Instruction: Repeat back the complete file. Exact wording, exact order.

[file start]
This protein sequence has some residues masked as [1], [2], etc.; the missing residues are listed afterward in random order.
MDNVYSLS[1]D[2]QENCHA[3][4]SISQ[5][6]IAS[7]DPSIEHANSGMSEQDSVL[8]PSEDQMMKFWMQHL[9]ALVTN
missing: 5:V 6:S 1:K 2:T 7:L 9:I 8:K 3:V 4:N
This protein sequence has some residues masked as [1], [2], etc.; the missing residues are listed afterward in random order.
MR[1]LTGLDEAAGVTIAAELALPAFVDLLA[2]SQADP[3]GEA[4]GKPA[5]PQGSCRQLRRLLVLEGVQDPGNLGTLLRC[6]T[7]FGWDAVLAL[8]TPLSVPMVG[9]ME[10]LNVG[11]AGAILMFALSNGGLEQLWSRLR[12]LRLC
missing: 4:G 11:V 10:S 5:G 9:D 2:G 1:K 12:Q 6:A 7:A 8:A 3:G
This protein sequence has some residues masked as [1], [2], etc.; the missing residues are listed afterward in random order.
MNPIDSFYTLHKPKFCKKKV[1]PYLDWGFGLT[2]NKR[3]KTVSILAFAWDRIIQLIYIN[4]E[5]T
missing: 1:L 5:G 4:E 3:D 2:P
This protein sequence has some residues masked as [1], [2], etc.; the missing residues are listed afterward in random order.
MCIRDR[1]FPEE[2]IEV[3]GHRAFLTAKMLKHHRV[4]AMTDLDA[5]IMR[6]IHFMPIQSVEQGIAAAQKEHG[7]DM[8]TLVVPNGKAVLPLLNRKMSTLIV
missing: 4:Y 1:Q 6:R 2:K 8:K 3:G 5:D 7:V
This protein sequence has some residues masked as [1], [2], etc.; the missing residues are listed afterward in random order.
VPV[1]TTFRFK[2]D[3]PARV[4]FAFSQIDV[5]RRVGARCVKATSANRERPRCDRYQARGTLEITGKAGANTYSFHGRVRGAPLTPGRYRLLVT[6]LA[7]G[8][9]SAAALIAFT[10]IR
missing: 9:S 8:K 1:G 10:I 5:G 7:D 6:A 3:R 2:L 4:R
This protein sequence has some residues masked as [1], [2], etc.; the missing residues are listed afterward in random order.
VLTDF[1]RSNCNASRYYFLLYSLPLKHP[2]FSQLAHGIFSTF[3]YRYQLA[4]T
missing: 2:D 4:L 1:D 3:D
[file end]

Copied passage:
This protein sequence has some residues masked as [1], [2], etc.; the missing residues are listed afterward in random order.
MDNVYSLS[1]D[2]QENCHA[3][4]SISQ[5][6]IAS[7]DPSIEHANSGMSEQDSVL[8]PSEDQMMKFWMQHL[9]ALVTN
missing: 5:V 6:S 1:K 2:T 7:L 9:I 8:K 3:V 4:N
This protein sequence has some residues masked as [1], [2], etc.; the missing residues are listed afterward in random order.
MR[1]LTGLDEAAGVTIAAELALPAFVDLLA[2]SQADP[3]GEA[4]GKPA[5]PQGSCRQLRRLLVLEGVQDPGNLGTLLRC[6]T[7]FGWDAVLAL[8]TPLSVPMVG[9]ME[10]LNVG[11]AGAILMFALSNGGLEQLWSRLR[12]LRLC
missing: 4:G 11:V 10:S 5:G 9:D 2:G 1:K 12:Q 6:A 7:A 8:A 3:G
This protein sequence has some residues masked as [1], [2], etc.; the missing residues are listed afterward in random order.
MNPIDSFYTLHKPKFCKKKV[1]PYLDWGFGLT[2]NKR[3]KTVSILAFAWDRIIQLIYIN[4]E[5]T
missing: 1:L 5:G 4:E 3:D 2:P
This protein sequence has some residues masked as [1], [2], etc.; the missing residues are listed afterward in random order.
MCIRDR[1]FPEE[2]IEV[3]GHRAFLTAKMLKHHRV[4]AMTDLDA[5]IMR[6]IHFMPIQSVEQGIAAAQKEHG[7]DM[8]TLVVPNGKAVLPLLNRKMSTLIV
missing: 4:Y 1:Q 6:R 2:K 8:K 3:G 5:D 7:V
This protein sequence has some residues masked as [1], [2], etc.; the missing residues are listed afterward in random order.
VPV[1]TTFRFK[2]D[3]PARV[4]FAFSQIDV[5]RRVGARCVKATSANRERPRCDRYQARGTLEITGKAGANTYSFHGRVRGAPLTPGRYRLLVT[6]LA[7]G[8][9]SAAALIAFT[10]IR
missing: 9:S 8:K 1:G 10:I 5:G 7:D 6:A 3:R 2:L 4:R
This protein sequence has some residues masked as [1], [2], etc.; the missing residues are listed afterward in random order.
VLTDF[1]RSNCNASRYYFLLYSLPLKHP[2]FSQLAHGIFSTF[3]YRYQLA[4]T
missing: 2:D 4:L 1:D 3:D